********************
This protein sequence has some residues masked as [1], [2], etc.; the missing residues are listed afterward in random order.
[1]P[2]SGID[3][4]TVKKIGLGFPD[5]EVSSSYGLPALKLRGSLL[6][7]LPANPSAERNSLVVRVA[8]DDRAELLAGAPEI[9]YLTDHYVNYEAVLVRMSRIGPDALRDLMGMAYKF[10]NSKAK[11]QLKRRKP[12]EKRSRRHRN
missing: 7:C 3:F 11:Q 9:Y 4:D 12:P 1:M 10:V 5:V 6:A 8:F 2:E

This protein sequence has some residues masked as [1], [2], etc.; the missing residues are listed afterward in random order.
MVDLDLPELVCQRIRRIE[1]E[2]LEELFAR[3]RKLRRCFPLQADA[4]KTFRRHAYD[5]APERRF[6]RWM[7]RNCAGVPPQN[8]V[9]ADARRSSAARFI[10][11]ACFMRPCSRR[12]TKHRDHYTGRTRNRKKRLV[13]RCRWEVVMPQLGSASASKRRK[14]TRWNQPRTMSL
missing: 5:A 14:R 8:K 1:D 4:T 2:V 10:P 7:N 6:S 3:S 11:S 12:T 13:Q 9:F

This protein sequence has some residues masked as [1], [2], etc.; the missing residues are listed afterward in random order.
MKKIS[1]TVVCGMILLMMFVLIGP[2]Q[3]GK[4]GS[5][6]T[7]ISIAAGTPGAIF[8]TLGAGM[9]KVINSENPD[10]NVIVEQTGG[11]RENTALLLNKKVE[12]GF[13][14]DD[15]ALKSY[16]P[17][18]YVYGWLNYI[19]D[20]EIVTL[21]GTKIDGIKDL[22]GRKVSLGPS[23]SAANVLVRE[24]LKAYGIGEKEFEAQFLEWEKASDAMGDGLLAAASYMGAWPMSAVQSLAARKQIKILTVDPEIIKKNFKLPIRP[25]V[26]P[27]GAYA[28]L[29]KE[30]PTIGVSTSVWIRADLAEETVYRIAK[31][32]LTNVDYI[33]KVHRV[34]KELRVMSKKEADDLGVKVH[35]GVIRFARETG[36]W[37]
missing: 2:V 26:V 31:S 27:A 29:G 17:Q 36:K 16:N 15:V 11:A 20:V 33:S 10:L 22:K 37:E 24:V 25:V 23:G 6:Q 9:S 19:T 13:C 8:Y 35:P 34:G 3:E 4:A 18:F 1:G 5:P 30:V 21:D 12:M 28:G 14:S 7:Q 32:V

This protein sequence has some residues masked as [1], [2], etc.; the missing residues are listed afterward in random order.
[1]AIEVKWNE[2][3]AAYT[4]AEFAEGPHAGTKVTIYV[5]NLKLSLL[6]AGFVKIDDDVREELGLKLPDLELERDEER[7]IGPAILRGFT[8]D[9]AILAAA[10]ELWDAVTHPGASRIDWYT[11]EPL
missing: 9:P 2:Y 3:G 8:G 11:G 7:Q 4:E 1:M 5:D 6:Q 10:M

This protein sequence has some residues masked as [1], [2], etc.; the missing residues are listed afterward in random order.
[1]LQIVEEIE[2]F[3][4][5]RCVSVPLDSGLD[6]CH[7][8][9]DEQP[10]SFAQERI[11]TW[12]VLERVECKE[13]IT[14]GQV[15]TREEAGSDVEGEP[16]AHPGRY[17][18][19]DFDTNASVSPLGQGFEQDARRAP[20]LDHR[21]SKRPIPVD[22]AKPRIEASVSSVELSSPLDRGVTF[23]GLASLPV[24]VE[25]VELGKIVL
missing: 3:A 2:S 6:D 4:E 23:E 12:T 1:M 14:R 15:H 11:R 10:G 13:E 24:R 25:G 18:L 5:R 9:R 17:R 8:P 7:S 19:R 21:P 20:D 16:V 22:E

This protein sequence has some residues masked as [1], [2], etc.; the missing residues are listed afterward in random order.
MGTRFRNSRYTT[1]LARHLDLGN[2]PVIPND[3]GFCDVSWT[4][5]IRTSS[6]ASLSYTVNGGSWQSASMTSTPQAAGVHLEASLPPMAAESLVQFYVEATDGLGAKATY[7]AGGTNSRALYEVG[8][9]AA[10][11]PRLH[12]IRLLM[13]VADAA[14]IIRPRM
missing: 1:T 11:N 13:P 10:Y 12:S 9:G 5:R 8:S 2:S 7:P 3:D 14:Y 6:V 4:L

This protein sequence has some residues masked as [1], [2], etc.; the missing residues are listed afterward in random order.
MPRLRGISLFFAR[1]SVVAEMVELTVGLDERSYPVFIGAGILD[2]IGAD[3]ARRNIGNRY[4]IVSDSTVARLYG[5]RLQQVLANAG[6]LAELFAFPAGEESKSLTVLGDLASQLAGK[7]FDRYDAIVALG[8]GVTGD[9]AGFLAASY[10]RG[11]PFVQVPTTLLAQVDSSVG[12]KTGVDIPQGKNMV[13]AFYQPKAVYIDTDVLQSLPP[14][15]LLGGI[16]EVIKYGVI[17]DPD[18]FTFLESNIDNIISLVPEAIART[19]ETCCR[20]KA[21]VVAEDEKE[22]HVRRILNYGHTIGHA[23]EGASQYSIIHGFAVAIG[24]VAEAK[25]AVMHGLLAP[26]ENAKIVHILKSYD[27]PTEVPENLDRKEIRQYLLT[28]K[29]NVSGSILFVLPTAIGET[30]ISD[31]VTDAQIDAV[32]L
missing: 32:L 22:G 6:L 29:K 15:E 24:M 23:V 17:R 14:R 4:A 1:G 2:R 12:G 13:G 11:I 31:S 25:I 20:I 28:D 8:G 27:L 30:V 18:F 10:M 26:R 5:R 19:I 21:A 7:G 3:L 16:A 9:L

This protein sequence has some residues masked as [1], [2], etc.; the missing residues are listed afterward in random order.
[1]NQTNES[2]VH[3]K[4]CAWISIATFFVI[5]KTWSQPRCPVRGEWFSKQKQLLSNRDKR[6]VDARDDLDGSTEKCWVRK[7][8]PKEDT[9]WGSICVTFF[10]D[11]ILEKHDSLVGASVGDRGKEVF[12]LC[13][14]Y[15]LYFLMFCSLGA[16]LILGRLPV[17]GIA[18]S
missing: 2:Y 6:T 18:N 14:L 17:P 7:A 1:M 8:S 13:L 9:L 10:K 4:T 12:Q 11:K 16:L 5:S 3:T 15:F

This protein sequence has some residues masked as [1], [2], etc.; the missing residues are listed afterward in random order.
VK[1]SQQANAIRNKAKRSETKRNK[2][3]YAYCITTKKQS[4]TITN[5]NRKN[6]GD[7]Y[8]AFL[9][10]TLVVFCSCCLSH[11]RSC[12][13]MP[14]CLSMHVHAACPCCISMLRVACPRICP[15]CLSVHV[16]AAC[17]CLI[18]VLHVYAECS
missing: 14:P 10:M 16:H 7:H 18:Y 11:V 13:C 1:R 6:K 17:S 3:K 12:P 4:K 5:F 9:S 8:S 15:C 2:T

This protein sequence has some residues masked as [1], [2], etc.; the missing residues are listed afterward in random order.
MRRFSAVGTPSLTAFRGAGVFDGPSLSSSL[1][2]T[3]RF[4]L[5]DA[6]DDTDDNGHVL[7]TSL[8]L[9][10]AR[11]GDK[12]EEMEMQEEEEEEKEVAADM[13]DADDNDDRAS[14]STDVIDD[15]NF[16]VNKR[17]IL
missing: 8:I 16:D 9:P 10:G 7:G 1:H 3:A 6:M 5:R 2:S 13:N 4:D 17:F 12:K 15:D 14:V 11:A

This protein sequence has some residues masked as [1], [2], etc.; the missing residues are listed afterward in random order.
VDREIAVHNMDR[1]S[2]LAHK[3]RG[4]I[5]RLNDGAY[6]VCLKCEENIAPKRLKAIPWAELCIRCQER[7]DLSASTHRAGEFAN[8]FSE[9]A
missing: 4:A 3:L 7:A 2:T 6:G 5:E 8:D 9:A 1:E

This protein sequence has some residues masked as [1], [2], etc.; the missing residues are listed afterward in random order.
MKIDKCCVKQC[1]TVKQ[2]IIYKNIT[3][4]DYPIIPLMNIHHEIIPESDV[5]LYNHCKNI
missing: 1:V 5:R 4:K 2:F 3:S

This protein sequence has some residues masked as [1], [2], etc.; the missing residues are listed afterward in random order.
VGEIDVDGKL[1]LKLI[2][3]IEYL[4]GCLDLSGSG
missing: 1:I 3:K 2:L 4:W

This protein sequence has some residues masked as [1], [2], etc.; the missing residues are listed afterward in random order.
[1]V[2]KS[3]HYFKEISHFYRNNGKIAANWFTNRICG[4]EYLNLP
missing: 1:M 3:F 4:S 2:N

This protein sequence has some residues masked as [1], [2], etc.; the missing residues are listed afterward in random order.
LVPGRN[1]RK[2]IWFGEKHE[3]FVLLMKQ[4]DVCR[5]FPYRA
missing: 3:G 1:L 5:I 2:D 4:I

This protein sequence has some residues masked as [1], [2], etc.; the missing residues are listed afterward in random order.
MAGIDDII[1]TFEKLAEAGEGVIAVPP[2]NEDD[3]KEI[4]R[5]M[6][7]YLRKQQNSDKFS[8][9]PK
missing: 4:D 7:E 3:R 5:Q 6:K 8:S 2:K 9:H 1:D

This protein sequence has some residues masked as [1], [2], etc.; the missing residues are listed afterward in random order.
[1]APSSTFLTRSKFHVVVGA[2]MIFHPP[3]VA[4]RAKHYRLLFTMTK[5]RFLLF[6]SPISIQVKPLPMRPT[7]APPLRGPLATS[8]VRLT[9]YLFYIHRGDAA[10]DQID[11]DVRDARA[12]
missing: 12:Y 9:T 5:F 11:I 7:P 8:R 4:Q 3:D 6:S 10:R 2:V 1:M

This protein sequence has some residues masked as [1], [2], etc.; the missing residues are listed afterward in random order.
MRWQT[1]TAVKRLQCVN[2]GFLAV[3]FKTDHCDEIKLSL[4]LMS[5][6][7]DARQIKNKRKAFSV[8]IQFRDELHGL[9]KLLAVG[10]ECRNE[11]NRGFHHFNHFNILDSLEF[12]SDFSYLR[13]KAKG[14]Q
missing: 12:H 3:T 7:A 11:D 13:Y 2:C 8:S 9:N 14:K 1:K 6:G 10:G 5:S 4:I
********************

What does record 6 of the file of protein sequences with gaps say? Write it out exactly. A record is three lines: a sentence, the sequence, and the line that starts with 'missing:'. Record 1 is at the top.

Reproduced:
This protein sequence has some residues masked as [1], [2], etc.; the missing residues are listed afterward in random order.
MGTRFRNSRYTT[1]LARHLDLGN[2]PVIPND[3]GFCDVSWT[4][5]IRTSS[6]ASLSYTVNGGSWQSASMTSTPQAAGVHLEASLPPMAAESLVQFYVEATDGLGAKATY[7]AGGTNSRALYEVG[8][9]AA[10][11]PRLH[12]IRLLM[13]VADAA[14]IIRPRM
missing: 1:T 11:N 13:P 10:Y 12:S 9:G 5:R 8:S 2:S 7:P 3:D 14:Y 6:V 4:L